Just as Dr. Chung noticed a familial pattern with his strep patients, he is noticing another pattern with patients with periodic fever. Periodic fever usually arises in a patient after they have had strep. The anti-strep antibodies’ production and destruction cause an immune reaction, which in some cases is a fever. To get rid of this fever, the body creates new antibodies to clear the anti-strep antibodies, which were causing the fever. Although these new antibodies will help clear the fever at the moment, the new antibodies will cause the development of another fever in about a month thus creating a cycle (or sine graph) of periodic fevers. Standard treatment is a single dose of steroids at the beginning of fever symptoms. On the other hand, Dr. Chung hypothesized that if you treat the patient with steroids at the time when anti-strep antibodies are expected to be at peak production (the top of a sine graph), but before they cause symptoms, that one might be able to prevent the fever from appearing at all. This would cut the cycle short and stop the cycle. So far, Dr. Chung has been able to treat one patient with successful results, but the next expected fever is due just after Labor Day, so we will see.
When I was not in the examination room, Dr. Chung introduced me to his colleagues, brought me to an AstraZeneca Pharmaceutical drug pitch, and explained any sort of medical data he could get his hands on. I am also very grateful for two of Dr. Chung’s colleagues, Dr. Nader, a pediatrician, and Ms. Berish, a nurse practitioner, who both helped contribute to my amazing experience. Dr. Nader taught me how to make a splint for an upper hand fracture and a boxer’s fracture, while Ms. Berish showed me how the ID NOW Strep machine worked and explained its data.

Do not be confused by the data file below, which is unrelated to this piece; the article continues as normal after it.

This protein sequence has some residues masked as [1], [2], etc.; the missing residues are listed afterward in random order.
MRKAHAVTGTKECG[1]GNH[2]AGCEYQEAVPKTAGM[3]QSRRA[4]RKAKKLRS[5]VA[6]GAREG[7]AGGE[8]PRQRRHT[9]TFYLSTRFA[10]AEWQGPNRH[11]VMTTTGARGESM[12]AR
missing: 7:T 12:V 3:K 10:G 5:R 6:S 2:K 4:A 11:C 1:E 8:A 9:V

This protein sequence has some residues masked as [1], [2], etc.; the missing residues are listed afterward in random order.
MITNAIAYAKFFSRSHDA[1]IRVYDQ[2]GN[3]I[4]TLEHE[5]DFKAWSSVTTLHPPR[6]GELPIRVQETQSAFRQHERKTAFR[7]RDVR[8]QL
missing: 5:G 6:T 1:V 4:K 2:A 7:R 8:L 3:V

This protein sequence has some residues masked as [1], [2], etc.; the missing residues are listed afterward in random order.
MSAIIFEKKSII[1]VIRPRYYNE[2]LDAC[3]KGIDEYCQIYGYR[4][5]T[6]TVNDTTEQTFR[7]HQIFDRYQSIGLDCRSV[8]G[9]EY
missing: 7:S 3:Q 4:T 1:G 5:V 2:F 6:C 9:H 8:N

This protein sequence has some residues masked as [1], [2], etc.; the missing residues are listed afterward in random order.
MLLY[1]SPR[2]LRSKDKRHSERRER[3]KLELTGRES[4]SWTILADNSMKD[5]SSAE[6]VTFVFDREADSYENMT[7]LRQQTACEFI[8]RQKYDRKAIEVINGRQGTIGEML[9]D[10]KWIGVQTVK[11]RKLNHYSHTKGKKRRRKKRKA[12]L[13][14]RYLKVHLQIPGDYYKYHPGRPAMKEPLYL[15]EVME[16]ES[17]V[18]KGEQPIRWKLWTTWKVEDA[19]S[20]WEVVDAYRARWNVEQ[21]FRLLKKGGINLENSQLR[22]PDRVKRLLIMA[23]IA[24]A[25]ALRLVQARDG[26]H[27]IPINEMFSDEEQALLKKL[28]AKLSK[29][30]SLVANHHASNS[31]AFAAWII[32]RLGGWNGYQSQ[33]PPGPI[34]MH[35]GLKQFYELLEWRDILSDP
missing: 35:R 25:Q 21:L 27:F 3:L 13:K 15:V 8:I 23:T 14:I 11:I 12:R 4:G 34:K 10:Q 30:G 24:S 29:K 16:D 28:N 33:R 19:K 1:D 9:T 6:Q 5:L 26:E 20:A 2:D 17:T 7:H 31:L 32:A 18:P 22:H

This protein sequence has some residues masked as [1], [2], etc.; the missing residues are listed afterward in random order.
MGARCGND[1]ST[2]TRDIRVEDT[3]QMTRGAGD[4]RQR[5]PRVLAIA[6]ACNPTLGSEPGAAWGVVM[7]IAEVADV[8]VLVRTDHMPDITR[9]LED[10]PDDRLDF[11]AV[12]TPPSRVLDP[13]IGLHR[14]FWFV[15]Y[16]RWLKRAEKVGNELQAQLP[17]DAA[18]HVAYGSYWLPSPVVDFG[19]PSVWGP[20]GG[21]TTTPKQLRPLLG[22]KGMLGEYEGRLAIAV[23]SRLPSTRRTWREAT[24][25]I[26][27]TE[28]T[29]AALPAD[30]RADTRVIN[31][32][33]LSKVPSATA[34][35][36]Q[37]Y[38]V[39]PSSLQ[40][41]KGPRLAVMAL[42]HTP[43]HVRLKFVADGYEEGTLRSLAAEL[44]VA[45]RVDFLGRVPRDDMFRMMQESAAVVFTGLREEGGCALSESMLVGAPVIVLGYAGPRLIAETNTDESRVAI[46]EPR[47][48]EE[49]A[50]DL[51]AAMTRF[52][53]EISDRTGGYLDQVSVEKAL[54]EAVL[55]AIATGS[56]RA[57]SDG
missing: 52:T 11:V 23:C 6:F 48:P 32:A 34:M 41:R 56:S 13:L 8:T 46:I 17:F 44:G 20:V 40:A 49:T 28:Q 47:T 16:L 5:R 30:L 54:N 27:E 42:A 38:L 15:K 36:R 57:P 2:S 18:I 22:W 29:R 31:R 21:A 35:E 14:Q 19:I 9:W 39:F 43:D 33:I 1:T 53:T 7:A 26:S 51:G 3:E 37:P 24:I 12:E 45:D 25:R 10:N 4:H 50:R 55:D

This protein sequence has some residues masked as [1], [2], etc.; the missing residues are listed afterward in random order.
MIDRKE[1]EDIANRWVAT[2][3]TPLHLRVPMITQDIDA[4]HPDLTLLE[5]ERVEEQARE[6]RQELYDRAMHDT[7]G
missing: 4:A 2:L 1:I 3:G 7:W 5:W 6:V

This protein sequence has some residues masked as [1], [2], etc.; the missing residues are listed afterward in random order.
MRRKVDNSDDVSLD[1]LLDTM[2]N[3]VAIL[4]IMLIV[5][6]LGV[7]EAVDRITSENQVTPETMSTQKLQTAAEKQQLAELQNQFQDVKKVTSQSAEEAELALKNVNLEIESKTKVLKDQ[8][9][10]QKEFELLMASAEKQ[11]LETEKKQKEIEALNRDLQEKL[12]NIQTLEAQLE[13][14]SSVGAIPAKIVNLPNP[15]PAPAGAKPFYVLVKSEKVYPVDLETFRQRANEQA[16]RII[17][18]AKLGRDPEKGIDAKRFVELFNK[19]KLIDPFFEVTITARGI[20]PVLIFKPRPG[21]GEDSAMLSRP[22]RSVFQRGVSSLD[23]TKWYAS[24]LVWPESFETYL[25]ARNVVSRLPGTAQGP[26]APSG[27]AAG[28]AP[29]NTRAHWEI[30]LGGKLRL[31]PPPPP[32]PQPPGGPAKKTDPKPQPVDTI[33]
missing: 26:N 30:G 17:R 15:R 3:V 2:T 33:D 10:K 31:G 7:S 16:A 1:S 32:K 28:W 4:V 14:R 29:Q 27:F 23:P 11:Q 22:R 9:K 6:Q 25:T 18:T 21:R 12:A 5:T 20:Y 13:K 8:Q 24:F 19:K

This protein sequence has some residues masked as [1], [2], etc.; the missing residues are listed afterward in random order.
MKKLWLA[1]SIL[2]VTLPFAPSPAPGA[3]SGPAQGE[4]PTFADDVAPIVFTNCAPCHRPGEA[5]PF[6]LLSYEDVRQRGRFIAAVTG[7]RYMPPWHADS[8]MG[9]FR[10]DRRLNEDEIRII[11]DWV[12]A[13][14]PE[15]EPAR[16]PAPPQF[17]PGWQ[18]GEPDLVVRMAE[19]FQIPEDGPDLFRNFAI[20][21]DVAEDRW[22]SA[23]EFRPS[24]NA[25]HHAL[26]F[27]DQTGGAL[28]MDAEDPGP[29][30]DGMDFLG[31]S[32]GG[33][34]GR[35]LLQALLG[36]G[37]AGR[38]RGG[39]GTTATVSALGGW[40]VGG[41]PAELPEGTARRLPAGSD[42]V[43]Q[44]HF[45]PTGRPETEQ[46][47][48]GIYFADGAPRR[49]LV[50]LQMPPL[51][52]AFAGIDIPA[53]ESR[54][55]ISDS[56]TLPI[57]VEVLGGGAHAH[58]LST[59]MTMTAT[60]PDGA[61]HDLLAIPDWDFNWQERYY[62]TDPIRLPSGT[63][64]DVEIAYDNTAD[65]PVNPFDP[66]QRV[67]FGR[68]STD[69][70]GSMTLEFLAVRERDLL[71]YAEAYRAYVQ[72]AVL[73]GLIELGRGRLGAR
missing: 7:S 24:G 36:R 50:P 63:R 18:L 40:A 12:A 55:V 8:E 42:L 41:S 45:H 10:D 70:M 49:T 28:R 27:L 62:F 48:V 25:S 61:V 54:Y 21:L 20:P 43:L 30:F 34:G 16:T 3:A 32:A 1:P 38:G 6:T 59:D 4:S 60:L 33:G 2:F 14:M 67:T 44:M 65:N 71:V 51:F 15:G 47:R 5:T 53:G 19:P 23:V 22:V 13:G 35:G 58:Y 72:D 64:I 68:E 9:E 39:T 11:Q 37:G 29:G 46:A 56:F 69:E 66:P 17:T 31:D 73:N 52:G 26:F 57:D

One of my favorite parts of the internship was giving back to the local community through a new program called Gear for Greatness. Dr. Chung’s offices are located in some of the poorer communities in Massachusetts, and as a result, children do not have equal access to sports equipment. Dr. Chung stresses the importance of physical activity, which is just another reason why this project is so critical. My vision for Gear for Greatness is to create a system that involves Rivers students coordinating and executing the collection of used sports equipment and then donating it to Middle and High Schools in Randolph and Brockton. Over the summer, Dr. Chung and I worked to establish connections and plan to roll this project out at Rivers in the fall. My hope is that through this program, more kids will have access to whichever sports they wish to play.
My experience with Dr. Chung and his entire medical staff was extremely beneficial to my view on medicine. Dr. Chung provided an in-depth view of the day-to-day life in primary care, which is something I will definitely use in my future medical career! I would like to thank Mr. Schlenker, Dr. Chung, and all the patients who graciously allowed me to shadow.